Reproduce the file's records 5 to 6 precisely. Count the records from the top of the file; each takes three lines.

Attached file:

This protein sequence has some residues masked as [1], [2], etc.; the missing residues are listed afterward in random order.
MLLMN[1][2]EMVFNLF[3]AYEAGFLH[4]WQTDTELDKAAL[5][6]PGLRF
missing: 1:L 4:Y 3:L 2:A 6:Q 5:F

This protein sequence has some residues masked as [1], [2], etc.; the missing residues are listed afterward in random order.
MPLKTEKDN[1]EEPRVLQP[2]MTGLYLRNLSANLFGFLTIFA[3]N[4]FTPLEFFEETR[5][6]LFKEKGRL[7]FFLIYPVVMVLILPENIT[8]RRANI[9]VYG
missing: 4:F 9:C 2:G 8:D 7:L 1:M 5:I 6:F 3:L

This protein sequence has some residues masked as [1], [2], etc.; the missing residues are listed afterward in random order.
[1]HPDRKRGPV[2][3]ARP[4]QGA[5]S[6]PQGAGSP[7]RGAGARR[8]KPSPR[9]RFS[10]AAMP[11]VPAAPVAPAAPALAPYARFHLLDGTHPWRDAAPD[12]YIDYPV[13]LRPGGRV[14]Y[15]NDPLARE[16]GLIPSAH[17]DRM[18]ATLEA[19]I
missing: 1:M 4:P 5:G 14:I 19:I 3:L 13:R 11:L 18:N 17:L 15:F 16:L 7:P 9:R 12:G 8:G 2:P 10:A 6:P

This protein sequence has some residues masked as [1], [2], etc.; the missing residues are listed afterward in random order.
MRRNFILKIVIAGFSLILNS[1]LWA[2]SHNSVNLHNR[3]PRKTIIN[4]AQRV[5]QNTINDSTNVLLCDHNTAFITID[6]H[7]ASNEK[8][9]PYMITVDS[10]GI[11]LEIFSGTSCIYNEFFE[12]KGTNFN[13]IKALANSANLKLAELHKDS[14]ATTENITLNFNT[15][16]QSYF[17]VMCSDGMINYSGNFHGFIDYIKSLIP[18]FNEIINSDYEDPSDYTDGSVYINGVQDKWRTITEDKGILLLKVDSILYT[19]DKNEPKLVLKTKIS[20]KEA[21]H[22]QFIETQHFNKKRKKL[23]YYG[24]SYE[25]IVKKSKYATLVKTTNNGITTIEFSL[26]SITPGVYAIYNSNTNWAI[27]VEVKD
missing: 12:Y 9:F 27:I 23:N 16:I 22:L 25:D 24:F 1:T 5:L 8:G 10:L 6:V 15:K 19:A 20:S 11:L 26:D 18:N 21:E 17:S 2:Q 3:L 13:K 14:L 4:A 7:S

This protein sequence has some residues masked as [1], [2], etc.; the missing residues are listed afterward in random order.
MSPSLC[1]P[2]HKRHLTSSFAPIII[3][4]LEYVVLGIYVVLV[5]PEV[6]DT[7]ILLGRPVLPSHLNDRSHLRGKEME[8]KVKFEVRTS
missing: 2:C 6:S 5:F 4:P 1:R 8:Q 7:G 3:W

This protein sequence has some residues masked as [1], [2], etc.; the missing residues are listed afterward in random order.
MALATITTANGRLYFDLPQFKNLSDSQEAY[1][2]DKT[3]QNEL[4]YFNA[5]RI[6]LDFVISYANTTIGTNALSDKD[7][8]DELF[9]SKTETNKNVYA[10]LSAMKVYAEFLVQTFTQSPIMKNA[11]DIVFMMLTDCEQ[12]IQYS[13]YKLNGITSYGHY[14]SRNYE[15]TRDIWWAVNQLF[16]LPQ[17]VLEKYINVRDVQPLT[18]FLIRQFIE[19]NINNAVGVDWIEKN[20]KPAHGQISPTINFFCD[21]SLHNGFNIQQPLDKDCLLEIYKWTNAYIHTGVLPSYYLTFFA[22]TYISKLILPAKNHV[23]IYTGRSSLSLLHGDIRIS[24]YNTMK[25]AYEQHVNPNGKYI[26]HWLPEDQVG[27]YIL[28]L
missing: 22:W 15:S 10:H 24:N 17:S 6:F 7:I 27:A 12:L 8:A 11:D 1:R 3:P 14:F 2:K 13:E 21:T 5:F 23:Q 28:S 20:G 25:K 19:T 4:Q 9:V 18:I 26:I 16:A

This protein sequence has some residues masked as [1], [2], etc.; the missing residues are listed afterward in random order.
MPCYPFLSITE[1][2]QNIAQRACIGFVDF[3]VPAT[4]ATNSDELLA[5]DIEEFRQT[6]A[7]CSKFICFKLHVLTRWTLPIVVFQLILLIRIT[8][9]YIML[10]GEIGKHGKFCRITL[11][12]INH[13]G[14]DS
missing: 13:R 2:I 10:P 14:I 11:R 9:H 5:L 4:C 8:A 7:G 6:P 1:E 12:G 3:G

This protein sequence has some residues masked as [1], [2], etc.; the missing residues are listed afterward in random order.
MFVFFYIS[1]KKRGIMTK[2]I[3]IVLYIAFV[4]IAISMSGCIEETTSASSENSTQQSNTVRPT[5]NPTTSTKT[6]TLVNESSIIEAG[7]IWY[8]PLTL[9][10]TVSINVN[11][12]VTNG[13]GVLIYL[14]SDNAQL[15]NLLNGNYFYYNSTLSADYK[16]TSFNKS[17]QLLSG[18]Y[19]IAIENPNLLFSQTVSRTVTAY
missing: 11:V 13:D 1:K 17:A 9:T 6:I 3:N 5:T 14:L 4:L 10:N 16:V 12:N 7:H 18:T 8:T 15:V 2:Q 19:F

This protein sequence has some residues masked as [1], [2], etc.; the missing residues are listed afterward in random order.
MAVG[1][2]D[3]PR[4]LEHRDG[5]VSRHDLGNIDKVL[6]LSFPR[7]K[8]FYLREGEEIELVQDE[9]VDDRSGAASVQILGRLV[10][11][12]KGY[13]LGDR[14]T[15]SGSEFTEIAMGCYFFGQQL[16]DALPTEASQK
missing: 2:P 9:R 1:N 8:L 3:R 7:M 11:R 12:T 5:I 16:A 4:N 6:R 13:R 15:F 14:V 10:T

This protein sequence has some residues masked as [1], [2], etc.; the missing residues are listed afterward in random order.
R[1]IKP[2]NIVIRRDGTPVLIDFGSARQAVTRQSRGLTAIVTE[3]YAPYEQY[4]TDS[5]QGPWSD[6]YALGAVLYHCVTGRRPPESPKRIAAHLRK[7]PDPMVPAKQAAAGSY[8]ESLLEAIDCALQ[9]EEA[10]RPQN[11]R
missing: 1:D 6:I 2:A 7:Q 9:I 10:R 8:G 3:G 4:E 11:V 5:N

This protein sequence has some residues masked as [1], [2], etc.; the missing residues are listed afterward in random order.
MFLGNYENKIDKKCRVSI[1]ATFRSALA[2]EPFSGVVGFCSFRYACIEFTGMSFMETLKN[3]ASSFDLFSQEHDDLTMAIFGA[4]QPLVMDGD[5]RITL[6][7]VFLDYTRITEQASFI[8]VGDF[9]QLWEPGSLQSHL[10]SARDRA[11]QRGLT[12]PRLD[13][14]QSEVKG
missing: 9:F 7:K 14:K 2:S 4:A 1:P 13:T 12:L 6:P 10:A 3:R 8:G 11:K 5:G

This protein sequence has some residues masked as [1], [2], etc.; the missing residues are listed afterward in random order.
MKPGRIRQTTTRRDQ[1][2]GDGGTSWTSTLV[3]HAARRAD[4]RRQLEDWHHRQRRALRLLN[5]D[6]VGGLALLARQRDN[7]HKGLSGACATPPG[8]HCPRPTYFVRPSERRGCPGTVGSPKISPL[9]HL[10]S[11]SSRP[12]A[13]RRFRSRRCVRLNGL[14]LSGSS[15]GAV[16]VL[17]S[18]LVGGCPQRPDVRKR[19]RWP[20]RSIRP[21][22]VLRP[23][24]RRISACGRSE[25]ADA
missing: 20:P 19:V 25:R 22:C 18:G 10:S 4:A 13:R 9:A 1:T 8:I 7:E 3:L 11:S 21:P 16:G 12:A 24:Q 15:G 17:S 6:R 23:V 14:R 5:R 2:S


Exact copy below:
This protein sequence has some residues masked as [1], [2], etc.; the missing residues are listed afterward in random order.
MSPSLC[1]P[2]HKRHLTSSFAPIII[3][4]LEYVVLGIYVVLV[5]PEV[6]DT[7]ILLGRPVLPSHLNDRSHLRGKEME[8]KVKFEVRTS
missing: 2:C 6:S 5:F 4:P 1:R 8:Q 7:G 3:W

This protein sequence has some residues masked as [1], [2], etc.; the missing residues are listed afterward in random order.
MALATITTANGRLYFDLPQFKNLSDSQEAY[1][2]DKT[3]QNEL[4]YFNA[5]RI[6]LDFVISYANTTIGTNALSDKD[7][8]DELF[9]SKTETNKNVYA[10]LSAMKVYAEFLVQTFTQSPIMKNA[11]DIVFMMLTDCEQ[12]IQYS[13]YKLNGITSYGHY[14]SRNYE[15]TRDIWWAVNQLF[16]LPQ[17]VLEKYINVRDVQPLT[18]FLIRQFIE[19]NINNAVGVDWIEKN[20]KPAHGQISPTINFFCD[21]SLHNGFNIQQPLDKDCLLEIYKWTNAYIHTGVLPSYYLTFFA[22]TYISKLILPAKNHV[23]IYTGRSSLSLLHGDIRIS[24]YNTMK[25]AYEQHVNPNGKYI[26]HWLPEDQVG[27]YIL[28]L
missing: 22:W 15:S 10:H 24:N 17:S 6:F 7:I 27:A 12:L 8:A 11:D 1:R 3:P 14:F 2:K 13:E 21:T 5:F 23:Q 28:S 20:G 25:K 19:T 4:Q 9:V 18:I 26:I 16:A